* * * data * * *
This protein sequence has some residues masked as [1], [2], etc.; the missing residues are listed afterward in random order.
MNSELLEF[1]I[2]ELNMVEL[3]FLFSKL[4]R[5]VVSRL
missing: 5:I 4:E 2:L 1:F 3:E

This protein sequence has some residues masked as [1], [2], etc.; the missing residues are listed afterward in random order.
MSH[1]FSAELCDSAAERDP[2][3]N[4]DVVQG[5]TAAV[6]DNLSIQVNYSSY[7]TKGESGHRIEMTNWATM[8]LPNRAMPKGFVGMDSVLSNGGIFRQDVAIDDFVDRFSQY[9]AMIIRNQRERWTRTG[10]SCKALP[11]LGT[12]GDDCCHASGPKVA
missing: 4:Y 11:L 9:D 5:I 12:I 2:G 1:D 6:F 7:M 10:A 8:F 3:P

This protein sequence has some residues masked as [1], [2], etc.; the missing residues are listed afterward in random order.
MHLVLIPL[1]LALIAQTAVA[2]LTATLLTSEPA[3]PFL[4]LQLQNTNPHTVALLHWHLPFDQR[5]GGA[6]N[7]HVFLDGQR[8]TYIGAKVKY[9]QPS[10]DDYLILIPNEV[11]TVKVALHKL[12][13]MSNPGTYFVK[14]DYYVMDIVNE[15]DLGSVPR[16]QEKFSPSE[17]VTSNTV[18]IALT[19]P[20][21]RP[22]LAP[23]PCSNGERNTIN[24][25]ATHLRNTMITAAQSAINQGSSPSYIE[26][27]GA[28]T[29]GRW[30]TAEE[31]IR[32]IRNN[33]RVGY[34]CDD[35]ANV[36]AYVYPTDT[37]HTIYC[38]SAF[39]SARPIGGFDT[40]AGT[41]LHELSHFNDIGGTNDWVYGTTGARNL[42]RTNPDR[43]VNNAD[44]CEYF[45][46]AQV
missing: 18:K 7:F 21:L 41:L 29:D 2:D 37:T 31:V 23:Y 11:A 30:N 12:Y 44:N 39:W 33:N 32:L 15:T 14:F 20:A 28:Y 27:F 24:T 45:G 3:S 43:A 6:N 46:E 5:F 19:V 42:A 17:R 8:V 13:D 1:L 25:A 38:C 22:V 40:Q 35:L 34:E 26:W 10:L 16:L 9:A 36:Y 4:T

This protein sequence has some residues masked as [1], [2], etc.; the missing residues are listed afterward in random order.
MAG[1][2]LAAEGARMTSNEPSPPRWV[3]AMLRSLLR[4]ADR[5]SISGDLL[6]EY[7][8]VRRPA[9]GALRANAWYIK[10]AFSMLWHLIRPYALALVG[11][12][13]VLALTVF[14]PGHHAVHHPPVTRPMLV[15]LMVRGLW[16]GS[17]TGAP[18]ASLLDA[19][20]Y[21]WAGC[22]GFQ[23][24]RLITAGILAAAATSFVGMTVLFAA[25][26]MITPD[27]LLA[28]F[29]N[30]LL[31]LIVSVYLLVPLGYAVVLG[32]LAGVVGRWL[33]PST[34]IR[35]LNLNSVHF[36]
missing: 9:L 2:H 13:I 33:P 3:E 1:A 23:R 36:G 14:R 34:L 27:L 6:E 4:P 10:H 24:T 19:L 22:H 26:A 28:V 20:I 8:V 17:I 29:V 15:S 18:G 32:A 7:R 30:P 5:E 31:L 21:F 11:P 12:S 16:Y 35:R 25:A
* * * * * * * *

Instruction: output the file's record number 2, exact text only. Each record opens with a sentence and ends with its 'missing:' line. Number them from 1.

This protein sequence has some residues masked as [1], [2], etc.; the missing residues are listed afterward in random order.
MSH[1]FSAELCDSAAERDP[2][3]N[4]DVVQG[5]TAAV[6]DNLSIQVNYSSY[7]TKGESGHRIEMTNWATM[8]LPNRAMPKGFVGMDSVLSNGGIFRQDVAIDDFVDRFSQY[9]AMIIRNQRERWTRTG[10]SCKALP[11]LGT[12]GDDCCHASGPKVA
missing: 4:Y 11:L 9:D 5:I 12:I 2:G 1:D 6:F 7:M 10:A 8:F 3:P